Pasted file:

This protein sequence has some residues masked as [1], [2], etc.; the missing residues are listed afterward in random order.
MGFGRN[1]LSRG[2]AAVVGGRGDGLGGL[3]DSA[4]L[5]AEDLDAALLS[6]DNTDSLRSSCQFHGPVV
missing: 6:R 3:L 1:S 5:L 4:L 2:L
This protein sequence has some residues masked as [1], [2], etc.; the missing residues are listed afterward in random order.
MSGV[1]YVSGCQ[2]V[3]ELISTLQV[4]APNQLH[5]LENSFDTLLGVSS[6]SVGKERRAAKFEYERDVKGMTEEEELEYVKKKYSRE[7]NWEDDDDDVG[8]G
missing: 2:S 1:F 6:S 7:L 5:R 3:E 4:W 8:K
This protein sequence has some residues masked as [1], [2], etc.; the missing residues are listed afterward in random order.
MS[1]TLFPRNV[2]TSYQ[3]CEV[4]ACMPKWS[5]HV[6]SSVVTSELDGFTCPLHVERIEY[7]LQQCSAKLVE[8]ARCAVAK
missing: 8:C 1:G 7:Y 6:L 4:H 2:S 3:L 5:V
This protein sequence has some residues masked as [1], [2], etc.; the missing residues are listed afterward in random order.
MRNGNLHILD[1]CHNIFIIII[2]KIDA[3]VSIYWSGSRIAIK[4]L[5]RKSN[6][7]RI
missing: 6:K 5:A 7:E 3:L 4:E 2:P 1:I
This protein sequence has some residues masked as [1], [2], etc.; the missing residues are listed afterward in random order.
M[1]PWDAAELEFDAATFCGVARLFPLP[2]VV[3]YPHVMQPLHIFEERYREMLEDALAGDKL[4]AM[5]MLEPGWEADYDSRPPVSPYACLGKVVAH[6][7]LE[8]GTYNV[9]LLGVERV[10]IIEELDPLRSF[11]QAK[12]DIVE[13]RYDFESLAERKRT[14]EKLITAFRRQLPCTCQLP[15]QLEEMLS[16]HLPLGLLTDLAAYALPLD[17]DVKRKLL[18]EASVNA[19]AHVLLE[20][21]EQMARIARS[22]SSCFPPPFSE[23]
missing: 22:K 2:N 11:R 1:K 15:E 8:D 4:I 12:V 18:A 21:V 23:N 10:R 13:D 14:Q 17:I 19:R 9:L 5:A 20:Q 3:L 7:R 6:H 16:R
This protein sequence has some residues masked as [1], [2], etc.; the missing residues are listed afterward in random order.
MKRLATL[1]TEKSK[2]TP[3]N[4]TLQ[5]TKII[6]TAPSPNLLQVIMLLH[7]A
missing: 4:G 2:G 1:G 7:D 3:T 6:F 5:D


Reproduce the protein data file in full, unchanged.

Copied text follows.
This protein sequence has some residues masked as [1], [2], etc.; the missing residues are listed afterward in random order.
MGFGRN[1]LSRG[2]AAVVGGRGDGLGGL[3]DSA[4]L[5]AEDLDAALLS[6]DNTDSLRSSCQFHGPVV
missing: 6:R 3:L 1:S 5:L 4:L 2:L
This protein sequence has some residues masked as [1], [2], etc.; the missing residues are listed afterward in random order.
MSGV[1]YVSGCQ[2]V[3]ELISTLQV[4]APNQLH[5]LENSFDTLLGVSS[6]SVGKERRAAKFEYERDVKGMTEEEELEYVKKKYSRE[7]NWEDDDDDVG[8]G
missing: 2:S 1:F 6:S 7:L 5:R 3:E 4:W 8:K
This protein sequence has some residues masked as [1], [2], etc.; the missing residues are listed afterward in random order.
MS[1]TLFPRNV[2]TSYQ[3]CEV[4]ACMPKWS[5]HV[6]SSVVTSELDGFTCPLHVERIEY[7]LQQCSAKLVE[8]ARCAVAK
missing: 8:C 1:G 7:Y 6:L 4:H 2:S 3:L 5:V
This protein sequence has some residues masked as [1], [2], etc.; the missing residues are listed afterward in random order.
MRNGNLHILD[1]CHNIFIIII[2]KIDA[3]VSIYWSGSRIAIK[4]L[5]RKSN[6][7]RI
missing: 6:K 5:A 7:E 3:L 4:E 2:P 1:I
This protein sequence has some residues masked as [1], [2], etc.; the missing residues are listed afterward in random order.
M[1]PWDAAELEFDAATFCGVARLFPLP[2]VV[3]YPHVMQPLHIFEERYREMLEDALAGDKL[4]AM[5]MLEPGWEADYDSRPPVSPYACLGKVVAH[6][7]LE[8]GTYNV[9]LLGVERV[10]IIEELDPLRSF[11]QAK[12]DIVE[13]RYDFESLAERKRT[14]EKLITAFRRQLPCTCQLP[15]QLEEMLS[16]HLPLGLLTDLAAYALPLD[17]DVKRKLL[18]EASVNA[19]AHVLLE[20][21]EQMARIARS[22]SSCFPPPFSE[23]
missing: 22:K 2:N 11:R 1:K 15:E 8:D 4:I 12:V 18:A 21:V 23:N 10:R 13:D 14:Q 17:I 19:R 9:L 5:A 20:Q 3:L 7:R 6:H 16:R
This protein sequence has some residues masked as [1], [2], etc.; the missing residues are listed afterward in random order.
MKRLATL[1]TEKSK[2]TP[3]N[4]TLQ[5]TKII[6]TAPSPNLLQVIMLLH[7]A
missing: 4:G 2:G 1:G 7:D 3:T 6:F 5:D